Virtual Reality, Google Cardboard 474995432
Pictured: An attendee inspects Google Cardboard during the 2015 Google I/O conference on May 28, 2015 in San Francisco, California. Photo by Justin Sullivan/Getty Images

In-your-face journalism is taking on a whole new meaning. The New York Times has unveiled its first virtual reality documentary film, “The Displaced,” which follows the stories of three refugee children in their conflict-torn countries. While it's not the first virtual reality endeavor by a news organization, the emphasis the media outlet is placing on it has lots of eyes and ears tuned in.

The “experience,” as the Times describes the documentary, is available via smartphones on the Times’ virtual reality app on Google Play or the Apple Store. You plug in your headphones and can move around a scene with your phone.

Sunday home delivery subscribers will receive Google Cardboard VR viewers with their copy of the Times this weekend, according to a spokesperson. Times Insider subscribers and a selection of digital subscribers will receive promo codes via email to redeem for a free Google Cardboard.

“​When Virtual Reality is done well, it is an experience -- it's not passive news consumption, but an event which ‘happens to you,’” Jeremy Bailenson, professor and head of Stanford University’s Virtual Human Interaction Lab, said in an email.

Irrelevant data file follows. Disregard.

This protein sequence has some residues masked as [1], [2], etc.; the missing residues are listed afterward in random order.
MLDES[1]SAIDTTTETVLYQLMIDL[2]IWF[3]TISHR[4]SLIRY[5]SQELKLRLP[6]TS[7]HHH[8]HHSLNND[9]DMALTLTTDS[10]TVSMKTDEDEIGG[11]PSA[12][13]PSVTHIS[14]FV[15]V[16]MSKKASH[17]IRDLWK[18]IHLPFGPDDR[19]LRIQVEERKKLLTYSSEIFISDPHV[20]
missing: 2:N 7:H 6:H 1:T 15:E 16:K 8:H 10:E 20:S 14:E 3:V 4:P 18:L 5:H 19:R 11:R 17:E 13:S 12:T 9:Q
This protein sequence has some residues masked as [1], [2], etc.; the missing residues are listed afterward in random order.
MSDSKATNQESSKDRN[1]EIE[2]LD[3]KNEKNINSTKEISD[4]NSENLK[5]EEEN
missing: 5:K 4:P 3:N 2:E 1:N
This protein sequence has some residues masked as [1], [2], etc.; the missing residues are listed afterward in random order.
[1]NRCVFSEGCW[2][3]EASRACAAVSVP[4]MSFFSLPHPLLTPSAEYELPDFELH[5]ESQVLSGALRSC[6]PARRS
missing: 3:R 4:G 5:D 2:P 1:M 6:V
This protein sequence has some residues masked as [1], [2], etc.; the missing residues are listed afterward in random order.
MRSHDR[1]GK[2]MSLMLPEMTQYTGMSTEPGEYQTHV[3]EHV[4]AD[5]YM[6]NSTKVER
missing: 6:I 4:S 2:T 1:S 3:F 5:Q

“The Displaced” is part of The New York Times Magazine cover story on the global refugee crisis; the film captures the resilience of three extraordinary children -- from among the 30 million children around the world -- who have been driven from their homes by war and persecution.

“Some news events are perfect for this,” Bailenson said, adding that he liked the Times’ virtual reality film and its ability to building empathy.

“Other news events, for example war footage, might be better consumed via traditional media,” he said.

The Displaced
"The Displaced," follows the stories of three refugee children. The New York Times

Virtual reality has already raised some serious ethical concerns. A new virtual reality game that simulates the 9/11 terrorist attacks is awash in controversy. Oculus VR, the virtual reality company owned by Facebook, recently said that virtual reality sex and pornography is not welcome on its content platform.

But that hasn’t stopped other media outlets from dabbling in the new medium. The Wall Street Journal, Gannett and the Associated Press have all entered the virtual reality realm.

“I think the tools for making virtual reality have gotten cheaper, while the tools for watching it have gotten more accessible. So with Google Cardboard at $15 you can just put it on and watch a virtual reality story,” said Seth Liss, editor of, the media blog associated with the Poyner Institute.

A screenshot of The New York Times virtual reality app, "nytvr." The New York Times

You can expect more virtual reality experiments coming soon. Within a few years, the virtual reality is expected to be a $4 billion industry, according to a report done earlier this year by market research firm CCS Insight.

As to to whether we’re on the cusp of a game-changing wave in journalism, we’ll have to wait and see how the New York Times and other virtual reality documentaries play out.